The first pizza related post I made on this blog gave the dough and sauce recipes that I had developed over a matter of months of experimenting. I had found a sort of all-purpose dough for making both cracker crust and a “normal” pizza with a crispy crust but some chewiness as well. Basically the only difference between these two styles was the amount of dough I used.
I then started experimenting with baking surfaces and quite suddenly abandoned my dough and sauce recipes in favor of recipes influenced by The Pizza Lab. The recipe I started favoring included no whole wheat flour or spices, but delivered improved crispiness, chewiness, and flavor. Why would anyone want to look back in light of such progress?
Well, I happen to still like my old recipes. I like that whole wheat is more nutritious, and I like being able to make a cracker crust, which I somewhat doubt could be done with this dough (even if I made a thin crust pizza, the dough would still have too much spring in the oven to produce a dense cracker crust). Also, I’m an experimentalist at heart.
The premise here is that I prepared four doughs using the following recipe for comparison of the crusts they produce:
- 5.5 oz flour (approximately a cup)
- 1/2 tsp salt
- 1/4 tsp sugar
- 1/2 tsp active dry yeast
The doughs were prepared using different proportions of whole wheat and bread flour. These flours don’t produce the same dough consistency at the same level of hydration, so hydration also varied. I made a 100% whole wheat dough (71% hydration, i.e. 3.9 oz water), a 50% whole wheat dough (69% hydration), a 25% whole wheat dough (65% hydration, and a 100% bread flour dough (65% hydration).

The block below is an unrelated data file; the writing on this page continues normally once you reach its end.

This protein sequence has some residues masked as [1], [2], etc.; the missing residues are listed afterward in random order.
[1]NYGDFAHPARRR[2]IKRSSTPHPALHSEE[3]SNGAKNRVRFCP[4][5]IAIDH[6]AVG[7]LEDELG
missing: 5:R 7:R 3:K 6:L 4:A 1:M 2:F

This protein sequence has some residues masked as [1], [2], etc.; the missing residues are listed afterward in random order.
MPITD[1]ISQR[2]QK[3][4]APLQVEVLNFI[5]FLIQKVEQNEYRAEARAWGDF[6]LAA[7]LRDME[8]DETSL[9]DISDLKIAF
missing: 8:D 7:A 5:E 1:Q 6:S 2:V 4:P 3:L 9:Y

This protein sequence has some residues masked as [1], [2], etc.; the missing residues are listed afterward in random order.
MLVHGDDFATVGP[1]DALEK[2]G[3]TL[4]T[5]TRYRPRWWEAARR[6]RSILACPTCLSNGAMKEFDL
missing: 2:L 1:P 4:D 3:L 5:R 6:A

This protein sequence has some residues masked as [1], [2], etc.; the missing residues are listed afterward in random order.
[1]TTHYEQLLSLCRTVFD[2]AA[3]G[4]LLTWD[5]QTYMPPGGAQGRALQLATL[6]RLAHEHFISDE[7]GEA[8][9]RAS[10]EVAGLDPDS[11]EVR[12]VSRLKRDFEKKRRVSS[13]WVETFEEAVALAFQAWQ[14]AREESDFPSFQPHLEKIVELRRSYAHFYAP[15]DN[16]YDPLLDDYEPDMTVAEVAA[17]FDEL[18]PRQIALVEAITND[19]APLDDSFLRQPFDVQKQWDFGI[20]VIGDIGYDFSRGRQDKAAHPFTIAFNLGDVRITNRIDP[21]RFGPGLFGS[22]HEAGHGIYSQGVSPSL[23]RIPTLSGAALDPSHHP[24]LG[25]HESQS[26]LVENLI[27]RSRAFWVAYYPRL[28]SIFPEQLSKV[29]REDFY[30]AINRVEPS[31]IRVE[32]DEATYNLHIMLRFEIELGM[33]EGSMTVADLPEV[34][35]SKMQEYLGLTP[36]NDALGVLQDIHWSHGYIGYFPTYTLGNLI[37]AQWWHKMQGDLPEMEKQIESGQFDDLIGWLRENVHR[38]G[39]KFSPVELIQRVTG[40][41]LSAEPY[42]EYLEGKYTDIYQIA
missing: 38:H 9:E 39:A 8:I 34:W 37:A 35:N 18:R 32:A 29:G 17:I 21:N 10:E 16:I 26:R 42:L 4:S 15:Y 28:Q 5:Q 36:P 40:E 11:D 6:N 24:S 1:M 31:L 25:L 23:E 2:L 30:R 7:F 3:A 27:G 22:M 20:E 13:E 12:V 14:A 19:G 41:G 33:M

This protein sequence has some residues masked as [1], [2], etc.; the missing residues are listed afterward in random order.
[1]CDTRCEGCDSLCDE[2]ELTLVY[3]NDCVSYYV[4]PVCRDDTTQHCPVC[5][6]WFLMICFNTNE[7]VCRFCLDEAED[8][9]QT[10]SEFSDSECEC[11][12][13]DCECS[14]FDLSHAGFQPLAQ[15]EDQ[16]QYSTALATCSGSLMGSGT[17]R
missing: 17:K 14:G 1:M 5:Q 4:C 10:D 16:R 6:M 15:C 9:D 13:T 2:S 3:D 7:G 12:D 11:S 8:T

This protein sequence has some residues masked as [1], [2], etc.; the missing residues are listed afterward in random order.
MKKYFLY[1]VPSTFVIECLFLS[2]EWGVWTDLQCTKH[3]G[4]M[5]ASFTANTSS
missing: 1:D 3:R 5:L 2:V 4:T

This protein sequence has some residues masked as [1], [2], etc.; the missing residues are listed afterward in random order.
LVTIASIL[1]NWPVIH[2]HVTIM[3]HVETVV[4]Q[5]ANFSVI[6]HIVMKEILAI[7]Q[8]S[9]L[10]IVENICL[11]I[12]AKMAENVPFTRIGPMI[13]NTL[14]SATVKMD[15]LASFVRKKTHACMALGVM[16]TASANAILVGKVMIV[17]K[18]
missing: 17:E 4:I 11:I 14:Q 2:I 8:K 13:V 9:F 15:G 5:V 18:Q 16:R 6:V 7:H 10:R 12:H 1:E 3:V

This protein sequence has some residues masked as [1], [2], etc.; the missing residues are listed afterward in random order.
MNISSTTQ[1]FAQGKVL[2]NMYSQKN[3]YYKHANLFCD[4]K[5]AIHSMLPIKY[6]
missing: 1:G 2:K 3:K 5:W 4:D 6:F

Being a good experimentalist, I must also own up to important variables that were poorly controlled or not controlled. The yeast sat at room temperature exposed to air while I was making all the doughs, which may not matter, but certainly would bother me if I were making beer. The bread flour dough had a little less yeast added, for the simple fact that I ran out. I did not have a process for ensuring that each dough received an equivalent amount of kneading (either controlled by time or gluten development – although I tried to get all the doughs to pass the windowpane test). Most critically, the pizzas were baked one after another on the same stone without significant time for reheating, again in order of decreasing whole wheat content.
When I removed the dough tonight for proofing, all the doughs had risen to about the same height, with no significant difference discernable among them. The texture of each dough was, however, noticeably different. The bread flour produced a dough that was easily stretched, and had almost a creamy or fluffy appearance to the top. The whole wheat flour in contrast was not nearly as elastic and almost looked like peanut butter on top, only a bit more rough than the bread flour but with a denser appearance. However, the hole structure visible through the side of the containers was indistinguishable. I unfortunately don’t have pictures of the dough at this stage.